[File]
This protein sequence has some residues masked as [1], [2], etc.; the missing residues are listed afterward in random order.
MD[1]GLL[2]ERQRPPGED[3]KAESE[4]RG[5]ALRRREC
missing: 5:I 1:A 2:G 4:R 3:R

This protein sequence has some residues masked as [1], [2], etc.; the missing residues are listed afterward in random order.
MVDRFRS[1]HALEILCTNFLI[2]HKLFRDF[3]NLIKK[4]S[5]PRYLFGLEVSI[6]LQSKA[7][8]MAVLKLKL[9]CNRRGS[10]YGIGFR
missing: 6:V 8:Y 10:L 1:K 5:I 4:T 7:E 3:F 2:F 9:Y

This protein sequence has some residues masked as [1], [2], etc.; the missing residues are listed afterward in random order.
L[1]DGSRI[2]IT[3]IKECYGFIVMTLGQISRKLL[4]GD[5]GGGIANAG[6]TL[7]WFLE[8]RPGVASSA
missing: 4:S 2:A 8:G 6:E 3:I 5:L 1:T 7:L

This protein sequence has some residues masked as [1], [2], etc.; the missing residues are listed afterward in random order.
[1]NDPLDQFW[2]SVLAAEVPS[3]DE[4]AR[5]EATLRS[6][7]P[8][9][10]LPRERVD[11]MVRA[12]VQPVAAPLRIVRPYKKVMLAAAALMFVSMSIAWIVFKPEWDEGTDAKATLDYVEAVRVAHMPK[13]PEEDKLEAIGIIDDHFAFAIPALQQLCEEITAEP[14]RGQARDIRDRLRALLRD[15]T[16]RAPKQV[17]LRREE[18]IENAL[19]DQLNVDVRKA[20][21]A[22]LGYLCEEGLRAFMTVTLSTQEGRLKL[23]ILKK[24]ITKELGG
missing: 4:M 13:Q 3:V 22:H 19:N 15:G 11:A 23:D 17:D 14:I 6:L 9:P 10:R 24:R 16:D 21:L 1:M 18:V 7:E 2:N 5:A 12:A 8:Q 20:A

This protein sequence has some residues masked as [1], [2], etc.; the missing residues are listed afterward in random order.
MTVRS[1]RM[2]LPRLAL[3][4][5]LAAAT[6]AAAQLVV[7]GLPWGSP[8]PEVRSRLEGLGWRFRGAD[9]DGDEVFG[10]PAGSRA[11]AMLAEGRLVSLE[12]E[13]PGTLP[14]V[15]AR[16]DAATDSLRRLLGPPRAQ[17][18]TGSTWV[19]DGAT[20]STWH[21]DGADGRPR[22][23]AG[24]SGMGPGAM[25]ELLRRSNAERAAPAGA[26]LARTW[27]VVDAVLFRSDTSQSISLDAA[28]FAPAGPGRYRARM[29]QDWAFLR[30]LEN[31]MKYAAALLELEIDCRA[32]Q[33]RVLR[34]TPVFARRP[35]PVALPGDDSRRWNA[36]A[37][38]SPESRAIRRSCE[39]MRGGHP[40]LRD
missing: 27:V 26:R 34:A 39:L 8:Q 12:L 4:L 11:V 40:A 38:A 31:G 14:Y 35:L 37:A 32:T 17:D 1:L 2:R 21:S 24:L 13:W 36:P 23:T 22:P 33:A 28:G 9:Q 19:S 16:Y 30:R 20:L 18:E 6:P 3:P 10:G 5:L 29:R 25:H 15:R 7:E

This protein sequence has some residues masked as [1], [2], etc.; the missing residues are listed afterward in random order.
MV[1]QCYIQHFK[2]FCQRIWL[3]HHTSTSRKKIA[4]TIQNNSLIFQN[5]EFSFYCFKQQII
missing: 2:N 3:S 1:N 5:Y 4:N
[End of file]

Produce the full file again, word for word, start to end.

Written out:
This protein sequence has some residues masked as [1], [2], etc.; the missing residues are listed afterward in random order.
MD[1]GLL[2]ERQRPPGED[3]KAESE[4]RG[5]ALRRREC
missing: 5:I 1:A 2:G 4:R 3:R

This protein sequence has some residues masked as [1], [2], etc.; the missing residues are listed afterward in random order.
MVDRFRS[1]HALEILCTNFLI[2]HKLFRDF[3]NLIKK[4]S[5]PRYLFGLEVSI[6]LQSKA[7][8]MAVLKLKL[9]CNRRGS[10]YGIGFR
missing: 6:V 8:Y 10:L 1:K 5:I 4:T 7:E 3:F 2:F 9:Y

This protein sequence has some residues masked as [1], [2], etc.; the missing residues are listed afterward in random order.
L[1]DGSRI[2]IT[3]IKECYGFIVMTLGQISRKLL[4]GD[5]GGGIANAG[6]TL[7]WFLE[8]RPGVASSA
missing: 4:S 2:A 8:G 6:E 3:I 5:L 1:T 7:L

This protein sequence has some residues masked as [1], [2], etc.; the missing residues are listed afterward in random order.
[1]NDPLDQFW[2]SVLAAEVPS[3]DE[4]AR[5]EATLRS[6][7]P[8][9][10]LPRERVD[11]MVRA[12]VQPVAAPLRIVRPYKKVMLAAAALMFVSMSIAWIVFKPEWDEGTDAKATLDYVEAVRVAHMPK[13]PEEDKLEAIGIIDDHFAFAIPALQQLCEEITAEP[14]RGQARDIRDRLRALLRD[15]T[16]RAPKQV[17]LRREE[18]IENAL[19]DQLNVDVRKA[20][21]A[22]LGYLCEEGLRAFMTVTLSTQEGRLKL[23]ILKK[24]ITKELGG
missing: 4:M 13:Q 3:V 22:H 19:N 15:G 11:A 23:D 17:D 14:I 6:L 9:P 10:R 24:R 16:D 21:L 1:M 18:V 7:E 2:N 5:A 12:A 8:Q 20:A

This protein sequence has some residues masked as [1], [2], etc.; the missing residues are listed afterward in random order.
MTVRS[1]RM[2]LPRLAL[3][4][5]LAAAT[6]AAAQLVV[7]GLPWGSP[8]PEVRSRLEGLGWRFRGAD[9]DGDEVFG[10]PAGSRA[11]AMLAEGRLVSLE[12]E[13]PGTLP[14]V[15]AR[16]DAATDSLRRLLGPPRAQ[17][18]TGSTWV[19]DGAT[20]STWH[21]DGADGRPR[22][23]AG[24]SGMGPGAM[25]ELLRRSNAERAAPAGA[26]LARTW[27]VVDAVLFRSDTSQSISLDAA[28]FAPAGPGRYRARM[29]QDWAFLR[30]LEN[31]MKYAAALLELEIDCRA[32]Q[33]RVLR[34]TPVFARRP[35]PVALPGDDSRRWNA[36]A[37][38]SPESRAIRRSCE[39]MRGGHP[40]LRD
missing: 27:V 26:R 34:A 39:L 8:Q 12:L 4:L 11:V 40:A 38:A 31:G 14:Y 35:L 37:A 32:T 17:D 1:L 2:R 21:S 24:L 13:W 36:P 23:T 22:P 33:A 28:G 9:Q 19:S 16:Y 30:R 20:L 18:E 6:P 3:P 10:G 5:L 29:R 25:H 15:R 7:E

This protein sequence has some residues masked as [1], [2], etc.; the missing residues are listed afterward in random order.
MV[1]QCYIQHFK[2]FCQRIWL[3]HHTSTSRKKIA[4]TIQNNSLIFQN[5]EFSFYCFKQQII
missing: 2:N 3:S 1:N 5:Y 4:N